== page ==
Sorry but there are too many questions here. Please re-post, one question per thread.First I would like to say that im surprised i havent found a forum like this until now, im very excited to help others with their math problems (the most i can atleast) as much as i am excited to get other peoples help I would really appreciate help on these questions; I have posted the questions i am doing and the answers I have, if anyone can confirm/deny how correct I am and help accordingly that would be extremely appreciated.
Just doing questions in my text book for my econ statistics class in preparation for the midterm and for some reason am stuck on this question. From what i understand the best "interval" system to use is a Z-score, but with the information given how do i apply it?
z = (X - U)/ O
x = raw score (which would be what in this case?)
U = mean
O = standard deviation
I have the standard deviation and mean (12.02 and 4.25) but whats the raw score? and how do i expect the distribution to be?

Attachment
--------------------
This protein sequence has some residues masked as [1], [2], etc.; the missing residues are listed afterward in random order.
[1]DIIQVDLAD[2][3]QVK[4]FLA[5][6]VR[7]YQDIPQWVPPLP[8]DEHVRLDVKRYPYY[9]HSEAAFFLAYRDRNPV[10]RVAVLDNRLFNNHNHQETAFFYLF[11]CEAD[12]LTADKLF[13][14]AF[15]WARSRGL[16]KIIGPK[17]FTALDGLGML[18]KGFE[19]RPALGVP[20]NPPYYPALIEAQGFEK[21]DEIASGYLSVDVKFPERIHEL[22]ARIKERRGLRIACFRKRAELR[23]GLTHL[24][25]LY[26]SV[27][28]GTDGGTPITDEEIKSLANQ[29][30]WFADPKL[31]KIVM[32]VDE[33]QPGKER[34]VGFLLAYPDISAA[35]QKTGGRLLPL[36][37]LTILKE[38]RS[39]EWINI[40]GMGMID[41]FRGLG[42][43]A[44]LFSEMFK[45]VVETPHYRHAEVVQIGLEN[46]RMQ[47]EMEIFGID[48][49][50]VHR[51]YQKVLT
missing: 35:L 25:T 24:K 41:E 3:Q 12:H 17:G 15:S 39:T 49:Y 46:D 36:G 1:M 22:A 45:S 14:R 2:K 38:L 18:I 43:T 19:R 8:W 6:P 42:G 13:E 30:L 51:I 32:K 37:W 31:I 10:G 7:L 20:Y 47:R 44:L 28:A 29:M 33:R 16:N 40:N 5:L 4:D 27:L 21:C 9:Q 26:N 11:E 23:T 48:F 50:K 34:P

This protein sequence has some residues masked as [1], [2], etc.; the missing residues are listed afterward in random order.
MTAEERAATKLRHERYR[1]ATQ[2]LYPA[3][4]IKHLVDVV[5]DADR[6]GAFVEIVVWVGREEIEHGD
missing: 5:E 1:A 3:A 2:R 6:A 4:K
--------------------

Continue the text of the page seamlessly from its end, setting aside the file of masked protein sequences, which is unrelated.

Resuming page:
2.76 Blogs for Fortune 500 firms. Refer to the Journal of Relationship Marketing (Vol. 7, 2008) study of the preva- lence of blogs and forums at Fortune 500 firms with both English and Chinese Web sites, Exercise 2.9 (p. 40). In a sample of firms that provide blogs and forums as market- ing tools, the mean number of blogs/forums per site was 4.25, with a standard deviation of 12.02.
a. Provide an interval that is likely to contain the number of blogs/forums per site for at least 75% of the Fortune 500 firms in the sample.
b. Do you expect the distribution of the number of blogs/forums to be symmetric, skewed right, or skewed left? Explain.
2.9 Blogs for Fortune 500 firms. Web site communication through blogs and forums is becoming a key marketing tool for companies. The Journal of Relationship Marketing (Vol. 7, 2008) investigated the prevalence of blogs and fo- rums at Fortune 500 firms with both English and Chinese Web sites. Of the firms that provided blogs/forums as a marketing tool, the accompanying table gives a breakdown on the entity responsible for creating the blogs/forums. Use a graphical method to describe the data summarized in the table. Interpret the graph.